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Earnings Compounders with Structural Advantages
AllianzGI International Growth Fund
Interview with: Robert Hofmann

Author: Ticker Magazine
Last Update: Jul 31, 12:40 PM EDT
To stay focused on the long-term view, a manager has to be able to cancel out the short-term market noises. Robert Hofmann, portfolio manager of AllianzGI International Growth Fund, focuses on companies with structural growth drivers, sustainable business models and high barriers to entry and ferrets out earnings compounders.

ďWe believe that the power of compounding is completely underestimated by the market. There is too much short-term noise, and Wall Street focuses just on the next quarterly earnings or if the numbers are missed by a cent.Ē
Q: What is the history of the fund?

A: The AllianzGI International Growth Fund was established in 2015, but the international growth strategy exists since 2013. We decided to launch an international strategy given the success of our European Growth Fund and the assets we gathered over time. We manage the European Growth Fund since 2003 and I joined the team in 2005 with a focus on structural growth.

The fund has assets under management of about $20 million and there are about $22 million under management in the international growth strategy.

Q: Is it global or purely international?

A: Itís an international fund that invests across all regions except the U.S., but we do invest in Canada. The biggest part of the International Growth Fund is Europe; our expertise is here, but we also look for the best ideas elsewhere. Approximately 50% of the fund is invested in Europe and 7% in Japan.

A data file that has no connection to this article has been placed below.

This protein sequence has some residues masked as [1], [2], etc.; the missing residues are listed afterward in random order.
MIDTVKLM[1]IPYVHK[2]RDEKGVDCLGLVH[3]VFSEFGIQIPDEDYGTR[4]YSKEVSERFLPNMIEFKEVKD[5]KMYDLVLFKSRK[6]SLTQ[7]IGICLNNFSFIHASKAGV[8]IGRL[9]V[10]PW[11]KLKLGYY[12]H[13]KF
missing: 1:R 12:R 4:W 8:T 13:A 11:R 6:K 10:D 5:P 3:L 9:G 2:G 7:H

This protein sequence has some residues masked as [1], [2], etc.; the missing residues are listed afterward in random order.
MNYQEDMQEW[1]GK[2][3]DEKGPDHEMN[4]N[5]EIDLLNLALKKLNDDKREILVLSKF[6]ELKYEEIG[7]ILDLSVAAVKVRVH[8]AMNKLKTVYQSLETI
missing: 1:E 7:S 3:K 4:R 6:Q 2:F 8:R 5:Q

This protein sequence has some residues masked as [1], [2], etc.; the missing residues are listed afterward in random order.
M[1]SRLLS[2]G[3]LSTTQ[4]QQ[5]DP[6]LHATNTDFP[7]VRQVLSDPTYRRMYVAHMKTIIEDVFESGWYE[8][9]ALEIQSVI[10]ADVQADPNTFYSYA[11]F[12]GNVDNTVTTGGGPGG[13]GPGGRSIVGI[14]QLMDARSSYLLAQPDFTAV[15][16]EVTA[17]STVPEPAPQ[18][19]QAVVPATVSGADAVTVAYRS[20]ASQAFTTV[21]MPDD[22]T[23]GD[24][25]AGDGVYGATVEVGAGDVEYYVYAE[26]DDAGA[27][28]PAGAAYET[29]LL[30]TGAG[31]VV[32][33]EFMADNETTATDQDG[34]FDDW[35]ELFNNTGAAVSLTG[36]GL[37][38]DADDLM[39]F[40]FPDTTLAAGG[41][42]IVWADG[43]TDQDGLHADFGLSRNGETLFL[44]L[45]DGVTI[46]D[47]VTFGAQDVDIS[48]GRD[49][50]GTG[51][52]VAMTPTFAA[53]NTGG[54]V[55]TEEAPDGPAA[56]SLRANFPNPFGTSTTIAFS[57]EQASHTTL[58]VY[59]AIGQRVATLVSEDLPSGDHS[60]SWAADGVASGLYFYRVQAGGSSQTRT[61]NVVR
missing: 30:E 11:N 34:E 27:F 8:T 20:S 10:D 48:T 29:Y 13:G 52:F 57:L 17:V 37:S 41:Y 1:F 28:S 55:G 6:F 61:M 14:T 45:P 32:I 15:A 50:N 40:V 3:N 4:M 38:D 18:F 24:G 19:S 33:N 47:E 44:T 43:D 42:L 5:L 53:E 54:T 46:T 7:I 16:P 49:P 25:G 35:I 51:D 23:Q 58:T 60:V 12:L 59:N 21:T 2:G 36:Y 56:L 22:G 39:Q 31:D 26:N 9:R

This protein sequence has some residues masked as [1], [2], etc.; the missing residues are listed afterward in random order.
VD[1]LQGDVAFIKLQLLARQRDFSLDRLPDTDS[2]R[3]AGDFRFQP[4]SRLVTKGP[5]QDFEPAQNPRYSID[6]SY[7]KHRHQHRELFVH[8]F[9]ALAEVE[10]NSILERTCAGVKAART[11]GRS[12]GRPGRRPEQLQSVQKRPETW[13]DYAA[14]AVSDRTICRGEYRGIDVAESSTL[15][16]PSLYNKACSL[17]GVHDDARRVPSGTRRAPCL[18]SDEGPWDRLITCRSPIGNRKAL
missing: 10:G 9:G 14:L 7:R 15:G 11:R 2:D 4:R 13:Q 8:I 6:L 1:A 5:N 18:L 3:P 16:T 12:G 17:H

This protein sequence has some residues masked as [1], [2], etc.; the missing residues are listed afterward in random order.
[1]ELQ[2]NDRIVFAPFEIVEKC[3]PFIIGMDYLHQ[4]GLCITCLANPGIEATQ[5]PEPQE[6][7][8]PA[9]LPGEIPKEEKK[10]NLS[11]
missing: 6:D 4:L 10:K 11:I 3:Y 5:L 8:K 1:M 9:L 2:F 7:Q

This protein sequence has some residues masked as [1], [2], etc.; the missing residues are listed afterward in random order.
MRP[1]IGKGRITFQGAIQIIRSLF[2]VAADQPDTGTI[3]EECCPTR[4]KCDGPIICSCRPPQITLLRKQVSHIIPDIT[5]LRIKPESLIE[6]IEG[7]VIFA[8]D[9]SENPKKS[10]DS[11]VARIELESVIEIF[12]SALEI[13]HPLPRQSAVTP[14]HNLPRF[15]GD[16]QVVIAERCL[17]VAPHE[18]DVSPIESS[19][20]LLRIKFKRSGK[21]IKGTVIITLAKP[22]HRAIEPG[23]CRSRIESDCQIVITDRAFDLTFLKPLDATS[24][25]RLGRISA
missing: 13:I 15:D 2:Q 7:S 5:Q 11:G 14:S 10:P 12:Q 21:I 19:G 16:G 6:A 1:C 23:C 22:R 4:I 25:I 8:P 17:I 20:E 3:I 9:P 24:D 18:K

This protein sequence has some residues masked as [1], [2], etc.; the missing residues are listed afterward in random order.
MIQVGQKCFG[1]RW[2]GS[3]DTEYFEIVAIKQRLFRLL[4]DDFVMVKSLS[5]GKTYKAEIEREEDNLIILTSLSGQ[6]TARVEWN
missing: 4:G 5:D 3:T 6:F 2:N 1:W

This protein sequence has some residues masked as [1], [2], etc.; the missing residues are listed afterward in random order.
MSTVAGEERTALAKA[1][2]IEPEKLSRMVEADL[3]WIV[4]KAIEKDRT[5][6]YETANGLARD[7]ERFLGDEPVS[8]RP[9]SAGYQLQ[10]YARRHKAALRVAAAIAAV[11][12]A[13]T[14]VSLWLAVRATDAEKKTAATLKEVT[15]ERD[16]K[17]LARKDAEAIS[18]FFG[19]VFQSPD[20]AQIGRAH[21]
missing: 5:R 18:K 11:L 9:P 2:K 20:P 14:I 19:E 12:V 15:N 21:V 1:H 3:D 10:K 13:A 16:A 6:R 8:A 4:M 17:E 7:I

The rest of the portfolio is across Asia; we have some holdings in Mexico and Brazil, one position in South Africa and several holdings in China, especially in the Internet tech space. We have big underweights in other areas.

Q: What are the underlying principles of your investment philosophy?

A: We focus on long-term structural growth and try to avoid the cyclical growth component. We like the emerging middle class in Asia, for example, as well as other structural drivers. We avoid the cyclical GDP growth component, which is related to short-term growth.

We have a pure bottom-up stock-picking process; there are no macro calls and no technical allocation. We take a fundamental view on the companies we own. We donít play with derivatives and we are benchmark agnostic. Either we like a company and we invest in it, or we donít like it and donít invest in it. It is a truly stock picking, fundamental research focused fund.

We donít think of the companies as stocks. Instead, we assess if we want to be an owner in this business for the next 10 or 20 years. The fund is based on long-term thinking and high-conviction fundamental stock picking. The turnover is usually below 20%, even lower in new names. For example, this year we only sold three stocks and bought two.

Q: What are some of the important factors in the evaluation of companies?

A: We are a growth fund, so it is important to see long-term, structural growth drivers. However, the sustainability of the business model and the quality of the business are even more important, because we are long-term owners.

We look for high-quality businesses that can generate high returns and cash. Our focus is mainly on cash generation, not earnings. Obviously, a company that generates a lot of returns also attracts a lot of completion. In order to defend its return and its business model in the long term, it needs high barriers to entry.

A company with a sustainable business model and high barriers to entry may compound or grow its earnings over the next 10 years by 10% or 15%. Although these numbers may not be impressive, the power of compounding makes a huge difference. Earnings or cash flow growth of 15% a year means a company that doubles its earnings or cash in five years and quadruples them in 10 years.